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How Jubilee Party was set to fail right from inception

By Mohamed Guleid | Apr 24th 2017 | 3 min read

The fiasco that was last week’s Jubilee’s Party primaries was that of wilfully failing to anticipate, borne out of hubris, period.

Political parties hold their party elections in different ways. In Kenya, party primaries are conducted using an open primary method where anybody with a national identity card can vote. This definitely is a recipe for chaos. No proper planning can be done when nobody knows who will vote in the first place. But Jubilee thought it knew better than everybody.

Ask yourself, why did Jubilee nearly implode? While wooing us to fold our parties and join the Jubilee Party juggernaut, the Jubilee leadership bamboozled us with the technological wizardry of a think-tank hired to get the nuts and bolt together.

It looked convincingly fresh. I even believed that the party of the Young Turks and the dot.com generation was finally shaking off the inefficiency of the analogue systems by embracing modern technology.

In the PowerPoint presentation complete with charts and tables was an organisation planned to win; there was a mission and a vision; there was precision; there was attention to all the details you can imagine. Of course some of us jumped ship.The biggest loser after Friday, I am afraid was Jubilee. It is only now that I realize that all the funfair was just a show-off.

Stupidity Paradox

So what could have gone horribly wrong with the political behemoth that just last week had been laughing at ODM’s shambolic Busia County nominations? President Uhuru Kenyatta’s cancellation of the results and the announcement of fresh dates masks a crisis of confidence that is seeping through the party.

It is a party hierarchy that was so much out of touch with the reality.

In their book The Stupidity Paradox, the Power and Pitfalls of Functional Stupidity at Work, Mats Alvesson and Andree Spice describe the mistakes organisations make in recruiting experts from the academic world to improve efficiency and increase output in the performance. Jubilee, in particular, employed technocrats from the academic world to draw up the party’s strategy.

After all, wasn’t this the digital party?

The book casts light on many of the assumptions about how smart organisations are run. “Many organisations, it appears, claim that they rely on well-educated, reflective, bright people who are anxious to learn, but the reality is that they rely on dogmatic discipline, order, mindless enthusiasm, conformity and a willingness to be seduced by the most ludicrous ideas.”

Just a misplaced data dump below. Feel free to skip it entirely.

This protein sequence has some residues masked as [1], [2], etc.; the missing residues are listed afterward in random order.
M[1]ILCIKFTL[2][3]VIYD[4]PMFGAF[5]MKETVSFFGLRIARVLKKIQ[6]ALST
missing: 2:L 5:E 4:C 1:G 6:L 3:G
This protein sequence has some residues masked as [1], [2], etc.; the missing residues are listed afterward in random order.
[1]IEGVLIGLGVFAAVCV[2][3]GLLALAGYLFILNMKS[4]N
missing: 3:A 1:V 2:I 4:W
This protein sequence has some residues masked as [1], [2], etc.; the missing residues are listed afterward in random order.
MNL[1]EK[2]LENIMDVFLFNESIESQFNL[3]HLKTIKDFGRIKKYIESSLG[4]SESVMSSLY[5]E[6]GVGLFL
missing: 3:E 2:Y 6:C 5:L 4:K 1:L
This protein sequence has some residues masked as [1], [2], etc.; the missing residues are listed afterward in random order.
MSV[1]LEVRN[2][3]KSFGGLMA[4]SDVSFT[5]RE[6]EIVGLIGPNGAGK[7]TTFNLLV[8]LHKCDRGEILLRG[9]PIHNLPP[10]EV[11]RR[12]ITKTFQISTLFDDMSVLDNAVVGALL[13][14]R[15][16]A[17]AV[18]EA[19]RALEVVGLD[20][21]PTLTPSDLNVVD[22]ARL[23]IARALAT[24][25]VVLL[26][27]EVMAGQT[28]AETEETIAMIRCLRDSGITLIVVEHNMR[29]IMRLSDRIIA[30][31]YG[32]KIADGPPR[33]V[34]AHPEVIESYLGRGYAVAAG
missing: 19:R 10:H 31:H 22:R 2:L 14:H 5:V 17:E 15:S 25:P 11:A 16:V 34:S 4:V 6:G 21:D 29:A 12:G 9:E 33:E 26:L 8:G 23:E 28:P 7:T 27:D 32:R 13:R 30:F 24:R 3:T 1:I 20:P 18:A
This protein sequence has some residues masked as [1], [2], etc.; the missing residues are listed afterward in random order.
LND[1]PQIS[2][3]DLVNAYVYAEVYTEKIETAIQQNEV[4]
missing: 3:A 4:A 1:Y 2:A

Jubilee missed the last part of this. The process put into place by the technocrats could have been disorganised by the very leadership that deployed the seemingly “smart and mindless technocrats”. Rumours abound about how top party leadership canvassed for certain candidates leading to discontent amongst the aspirants. Or that the tendering was dubious. Yet the problems with the Jubilee Party did not start with the primaries. That party was set to fail from inception. Collapse more than 10 parties into one giant party was a mistake. Long even before the primaries, many leaders within the Jubilee fraternity developed cold feet and formed what we like to call “affiliate parties”.

Party politics is better left to the experts. Experts in politics do not need a university degree. The likes of Nairobi Senator Mike Sonko and Kabete MP Ferdinand Waititu moved crowds and organised their affairs more prudently than most university professors despite their educational credentials. During President Moi’s, era most of the astute politicians were people like Kariuki Chotara, Ezekiel Bargentuny, Mulu Mutisya.

Obviously, the experts hired to organise and plan Jubilees’ formation and primaries were individuals drawn from the academic world and some probably from the business world. Such experts use rational approach to quantify the outcomes, but politics is not about quantifying output rather, it is more getting a working result.

After all, political party primaries are not the general election. Reducing and minimising disagreements should have been a Key Performance Indicator of the suited men at Ngara. They failed.

Mr Guleid is the Deputy Governor, Isiolo County   

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